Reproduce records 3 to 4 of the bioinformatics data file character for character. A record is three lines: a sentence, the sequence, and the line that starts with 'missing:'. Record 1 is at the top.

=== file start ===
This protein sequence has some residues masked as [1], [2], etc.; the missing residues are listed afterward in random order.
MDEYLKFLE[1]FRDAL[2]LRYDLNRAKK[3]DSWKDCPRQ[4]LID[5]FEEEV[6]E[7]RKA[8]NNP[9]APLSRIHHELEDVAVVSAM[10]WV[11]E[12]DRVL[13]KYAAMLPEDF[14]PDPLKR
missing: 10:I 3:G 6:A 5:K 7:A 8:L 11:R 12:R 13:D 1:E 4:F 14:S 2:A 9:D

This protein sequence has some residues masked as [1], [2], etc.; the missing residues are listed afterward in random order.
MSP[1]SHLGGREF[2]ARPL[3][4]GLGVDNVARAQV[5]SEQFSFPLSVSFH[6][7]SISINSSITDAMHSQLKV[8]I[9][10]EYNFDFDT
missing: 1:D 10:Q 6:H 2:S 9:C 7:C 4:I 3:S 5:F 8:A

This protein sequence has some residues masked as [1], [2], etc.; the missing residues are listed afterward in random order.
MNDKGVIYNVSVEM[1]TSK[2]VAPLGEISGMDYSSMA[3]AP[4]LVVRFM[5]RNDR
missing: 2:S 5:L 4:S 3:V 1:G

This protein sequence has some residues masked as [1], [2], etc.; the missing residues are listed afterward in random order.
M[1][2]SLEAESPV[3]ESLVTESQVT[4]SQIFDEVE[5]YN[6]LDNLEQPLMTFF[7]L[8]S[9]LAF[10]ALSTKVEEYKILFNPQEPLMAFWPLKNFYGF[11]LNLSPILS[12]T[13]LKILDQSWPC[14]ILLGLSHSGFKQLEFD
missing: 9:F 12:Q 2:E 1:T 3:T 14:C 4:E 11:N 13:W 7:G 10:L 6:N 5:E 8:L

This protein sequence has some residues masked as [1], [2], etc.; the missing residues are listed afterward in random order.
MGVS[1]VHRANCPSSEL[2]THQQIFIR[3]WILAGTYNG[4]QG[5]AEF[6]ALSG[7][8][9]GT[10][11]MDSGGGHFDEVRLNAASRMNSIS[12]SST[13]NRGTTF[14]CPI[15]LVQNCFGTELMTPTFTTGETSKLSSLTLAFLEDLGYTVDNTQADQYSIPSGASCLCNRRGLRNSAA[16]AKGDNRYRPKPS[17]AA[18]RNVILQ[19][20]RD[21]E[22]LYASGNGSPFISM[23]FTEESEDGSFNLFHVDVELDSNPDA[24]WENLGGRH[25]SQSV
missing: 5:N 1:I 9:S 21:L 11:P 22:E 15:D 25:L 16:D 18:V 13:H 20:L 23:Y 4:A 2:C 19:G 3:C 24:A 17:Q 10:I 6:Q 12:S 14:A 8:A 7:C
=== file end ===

This protein sequence has some residues masked as [1], [2], etc.; the missing residues are listed afterward in random order.
MNDKGVIYNVSVEM[1]TSK[2]VAPLGEISGMDYSSMA[3]AP[4]LVVRFM[5]RNDR
missing: 2:S 5:L 4:S 3:V 1:G

This protein sequence has some residues masked as [1], [2], etc.; the missing residues are listed afterward in random order.
M[1][2]SLEAESPV[3]ESLVTESQVT[4]SQIFDEVE[5]YN[6]LDNLEQPLMTFF[7]L[8]S[9]LAF[10]ALSTKVEEYKILFNPQEPLMAFWPLKNFYGF[11]LNLSPILS[12]T[13]LKILDQSWPC[14]ILLGLSHSGFKQLEFD
missing: 9:F 12:Q 2:E 1:T 3:T 14:C 4:E 11:N 13:W 7:G 10:L 6:N 5:E 8:L